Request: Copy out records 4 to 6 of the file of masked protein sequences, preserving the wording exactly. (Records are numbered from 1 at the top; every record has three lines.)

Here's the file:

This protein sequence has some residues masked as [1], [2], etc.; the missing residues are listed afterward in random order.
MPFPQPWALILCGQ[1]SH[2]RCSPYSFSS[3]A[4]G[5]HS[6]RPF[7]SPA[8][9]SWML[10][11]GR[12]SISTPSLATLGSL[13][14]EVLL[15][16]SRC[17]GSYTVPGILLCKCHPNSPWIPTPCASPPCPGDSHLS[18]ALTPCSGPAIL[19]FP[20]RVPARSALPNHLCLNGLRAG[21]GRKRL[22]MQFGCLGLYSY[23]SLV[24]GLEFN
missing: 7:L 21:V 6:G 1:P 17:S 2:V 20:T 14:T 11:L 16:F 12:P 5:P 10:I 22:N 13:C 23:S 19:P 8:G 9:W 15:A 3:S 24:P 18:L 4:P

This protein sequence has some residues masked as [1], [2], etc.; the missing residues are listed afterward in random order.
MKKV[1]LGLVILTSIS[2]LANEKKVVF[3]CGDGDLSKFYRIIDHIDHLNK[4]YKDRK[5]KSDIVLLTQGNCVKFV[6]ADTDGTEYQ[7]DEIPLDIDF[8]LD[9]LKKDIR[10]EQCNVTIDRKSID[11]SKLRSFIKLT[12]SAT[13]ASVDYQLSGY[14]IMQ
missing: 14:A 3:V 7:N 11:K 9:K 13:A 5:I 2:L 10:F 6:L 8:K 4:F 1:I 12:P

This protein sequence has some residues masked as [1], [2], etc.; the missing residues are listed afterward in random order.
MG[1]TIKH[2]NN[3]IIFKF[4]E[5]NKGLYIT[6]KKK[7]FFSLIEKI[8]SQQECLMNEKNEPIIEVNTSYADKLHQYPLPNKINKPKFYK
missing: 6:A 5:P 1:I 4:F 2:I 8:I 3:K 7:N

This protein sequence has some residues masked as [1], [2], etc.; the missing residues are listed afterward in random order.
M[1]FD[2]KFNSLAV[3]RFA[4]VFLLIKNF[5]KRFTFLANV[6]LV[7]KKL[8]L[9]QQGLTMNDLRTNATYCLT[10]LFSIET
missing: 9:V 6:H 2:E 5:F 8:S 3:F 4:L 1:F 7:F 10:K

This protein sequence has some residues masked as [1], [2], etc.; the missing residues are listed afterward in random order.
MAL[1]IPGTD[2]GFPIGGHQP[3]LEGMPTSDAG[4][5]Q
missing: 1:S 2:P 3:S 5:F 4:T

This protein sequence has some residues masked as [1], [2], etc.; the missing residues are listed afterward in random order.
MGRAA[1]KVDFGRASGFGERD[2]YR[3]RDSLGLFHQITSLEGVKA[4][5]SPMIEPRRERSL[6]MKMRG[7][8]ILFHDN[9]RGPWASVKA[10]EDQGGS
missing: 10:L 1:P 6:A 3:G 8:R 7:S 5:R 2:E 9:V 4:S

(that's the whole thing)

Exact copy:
This protein sequence has some residues masked as [1], [2], etc.; the missing residues are listed afterward in random order.
M[1]FD[2]KFNSLAV[3]RFA[4]VFLLIKNF[5]KRFTFLANV[6]LV[7]KKL[8]L[9]QQGLTMNDLRTNATYCLT[10]LFSIET
missing: 9:V 6:H 2:E 5:F 8:S 3:F 4:L 1:F 7:F 10:K

This protein sequence has some residues masked as [1], [2], etc.; the missing residues are listed afterward in random order.
MAL[1]IPGTD[2]GFPIGGHQP[3]LEGMPTSDAG[4][5]Q
missing: 1:S 2:P 3:S 5:F 4:T

This protein sequence has some residues masked as [1], [2], etc.; the missing residues are listed afterward in random order.
MGRAA[1]KVDFGRASGFGERD[2]YR[3]RDSLGLFHQITSLEGVKA[4][5]SPMIEPRRERSL[6]MKMRG[7][8]ILFHDN[9]RGPWASVKA[10]EDQGGS
missing: 10:L 1:P 6:A 3:G 8:R 7:S 5:R 2:E 9:V 4:S